Photo by Anastasiia Chepinska on Unsplash
Photo by Anastasiia Chepinska on Unsplash

We are nearing the end of 2020, and it’s an understatement to say that this year has been tumultuous for so many Coloradans – especially for folks who earn lower incomes. In the midst of a life-threatening pandemic, economic downfalls, civil unrest and wildfires – all among a chaotic election year – Coloradans across the state have had rethink how we live, work and play.

After a year like this one, I’m tempted to put it in my rear view and charge into 2021 as fast as I can. But it’s important to remember that this year hasn’t impacted all Coloradans in the same ways and that not all of us can easily move beyond the struggles of 2020.

Through Pulse: The Colorado Health Foundation Poll, we asked 2,275 Coloradans across the state to tell us what’s keeping them up at night, what’s bringing them joy and what the state needs to do to support health. This year has taken a particular toll on Coloradans living on low income.  Here’s what you need to know:

  1. During the COVID-19 pandemic, Coloradans living on low incomes are more likely to have been laid off and less likely to be able to work from home.
    • 29% of people living on low incomes have been laid off, compared to 7% of the highest income earners.
    • 47% have had their wages or hours cut this year, compared to 21% of those making $100,000 or more.
    • Only 20% of Coloradans living on low income have been able to work from home, compared to 61% of the highest income Coloradans.
       
  2. The economic hardships of this year have not fallen equally on all Coloradans, widening income inequality.
    • 42% of Coloradans living on less than $30,000 say they are worse off financially, while 34% of the highest income Coloradans report being better off.
    • More than half (51%) of Coloradans with low incomes say that they are worried about being able to afford enough food to feed their families in the next year; 39% say they’ve been unable to afford basic necessities this year.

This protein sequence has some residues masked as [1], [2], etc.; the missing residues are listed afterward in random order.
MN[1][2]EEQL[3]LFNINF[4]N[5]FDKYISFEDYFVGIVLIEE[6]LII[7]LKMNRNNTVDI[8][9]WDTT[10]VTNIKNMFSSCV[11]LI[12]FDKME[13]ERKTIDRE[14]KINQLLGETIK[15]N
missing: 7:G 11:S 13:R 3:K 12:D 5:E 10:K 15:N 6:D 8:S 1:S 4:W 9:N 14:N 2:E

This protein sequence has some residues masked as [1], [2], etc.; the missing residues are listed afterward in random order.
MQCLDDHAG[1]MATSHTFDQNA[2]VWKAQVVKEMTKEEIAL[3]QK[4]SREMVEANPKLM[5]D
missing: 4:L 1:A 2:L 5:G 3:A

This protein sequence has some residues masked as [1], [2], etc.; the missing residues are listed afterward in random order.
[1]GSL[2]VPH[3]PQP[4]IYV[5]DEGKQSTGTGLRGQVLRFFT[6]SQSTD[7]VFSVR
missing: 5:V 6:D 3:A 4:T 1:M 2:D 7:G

3. The rising cost of housing in Colorado is putting a strain on families with low income.
    • 73% of people living on low incomes say the cost of housing is a serious problem in the state, compared to 60% of those making $100,000 or more.
    • 85% of those making $30,000 or less say homelessness is a serious problem, compared to 63% of the highest income earners.
    • A majority (52%) are worried they might lose their home because they can’t afford the monthly rent or mortgage.

As we move into 2021, we know so many organizations and community leaders are working to ensure our state’s economic recovery. These findings are a reminder that our recovery must include all Coloradans, especially those who have been hit hardest financially by this year’s unprecedented challenges.

Learn more about Pulse: The Colorado Health Foundation Poll and use our interactive dashboard to dig deeper into the data. Coloradans living on low incomes aren’t the only group that has been especially hurt this year; check out our other blog posts highlighting the experiences of Black/African American Coloradans and Latinx Coloradans.